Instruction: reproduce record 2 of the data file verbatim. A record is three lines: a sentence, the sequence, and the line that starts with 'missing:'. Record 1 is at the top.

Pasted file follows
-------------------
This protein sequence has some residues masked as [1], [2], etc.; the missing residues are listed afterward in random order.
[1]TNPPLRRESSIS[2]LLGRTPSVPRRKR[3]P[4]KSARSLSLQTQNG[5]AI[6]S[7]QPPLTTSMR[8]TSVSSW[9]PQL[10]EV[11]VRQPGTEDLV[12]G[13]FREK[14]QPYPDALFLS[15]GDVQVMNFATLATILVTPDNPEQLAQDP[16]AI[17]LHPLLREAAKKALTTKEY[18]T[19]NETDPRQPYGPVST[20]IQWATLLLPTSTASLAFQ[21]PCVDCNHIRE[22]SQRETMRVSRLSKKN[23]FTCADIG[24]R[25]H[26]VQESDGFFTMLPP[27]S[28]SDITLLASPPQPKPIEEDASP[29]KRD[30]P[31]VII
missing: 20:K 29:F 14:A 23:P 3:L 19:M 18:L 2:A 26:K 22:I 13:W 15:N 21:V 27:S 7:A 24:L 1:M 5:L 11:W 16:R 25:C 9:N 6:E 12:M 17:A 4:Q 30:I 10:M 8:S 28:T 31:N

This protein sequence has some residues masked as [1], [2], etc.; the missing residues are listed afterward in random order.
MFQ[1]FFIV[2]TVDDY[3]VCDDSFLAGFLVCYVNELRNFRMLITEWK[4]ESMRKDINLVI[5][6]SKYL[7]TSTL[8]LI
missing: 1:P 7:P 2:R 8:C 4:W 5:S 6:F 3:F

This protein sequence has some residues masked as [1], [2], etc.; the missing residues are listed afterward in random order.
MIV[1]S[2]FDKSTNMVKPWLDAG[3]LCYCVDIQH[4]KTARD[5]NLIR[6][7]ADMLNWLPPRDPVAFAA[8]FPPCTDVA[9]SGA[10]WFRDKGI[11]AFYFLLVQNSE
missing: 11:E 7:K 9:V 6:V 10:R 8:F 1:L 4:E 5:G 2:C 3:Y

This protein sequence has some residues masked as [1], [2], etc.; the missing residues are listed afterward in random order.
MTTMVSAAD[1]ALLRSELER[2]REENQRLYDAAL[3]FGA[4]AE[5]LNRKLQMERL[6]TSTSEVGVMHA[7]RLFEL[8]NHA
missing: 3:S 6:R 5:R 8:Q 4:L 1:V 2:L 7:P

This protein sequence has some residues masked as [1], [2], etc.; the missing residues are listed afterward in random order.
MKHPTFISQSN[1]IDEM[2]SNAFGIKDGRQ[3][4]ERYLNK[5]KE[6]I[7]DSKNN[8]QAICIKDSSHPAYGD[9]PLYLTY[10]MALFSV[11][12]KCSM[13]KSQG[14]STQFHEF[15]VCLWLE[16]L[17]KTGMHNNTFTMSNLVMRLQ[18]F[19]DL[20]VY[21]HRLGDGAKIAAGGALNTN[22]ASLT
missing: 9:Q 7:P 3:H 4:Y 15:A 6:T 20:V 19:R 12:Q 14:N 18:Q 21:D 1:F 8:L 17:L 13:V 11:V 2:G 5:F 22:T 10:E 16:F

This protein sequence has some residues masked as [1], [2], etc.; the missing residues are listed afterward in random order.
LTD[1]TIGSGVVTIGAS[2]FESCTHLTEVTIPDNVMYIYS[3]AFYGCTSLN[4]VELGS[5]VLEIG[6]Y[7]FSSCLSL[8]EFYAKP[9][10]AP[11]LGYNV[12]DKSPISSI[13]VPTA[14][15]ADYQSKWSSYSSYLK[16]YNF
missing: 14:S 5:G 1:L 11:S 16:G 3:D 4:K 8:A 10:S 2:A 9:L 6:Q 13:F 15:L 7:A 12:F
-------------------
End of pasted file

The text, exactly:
This protein sequence has some residues masked as [1], [2], etc.; the missing residues are listed afterward in random order.
MFQ[1]FFIV[2]TVDDY[3]VCDDSFLAGFLVCYVNELRNFRMLITEWK[4]ESMRKDINLVI[5][6]SKYL[7]TSTL[8]LI
missing: 1:P 7:P 2:R 8:C 4:W 5:S 6:F 3:F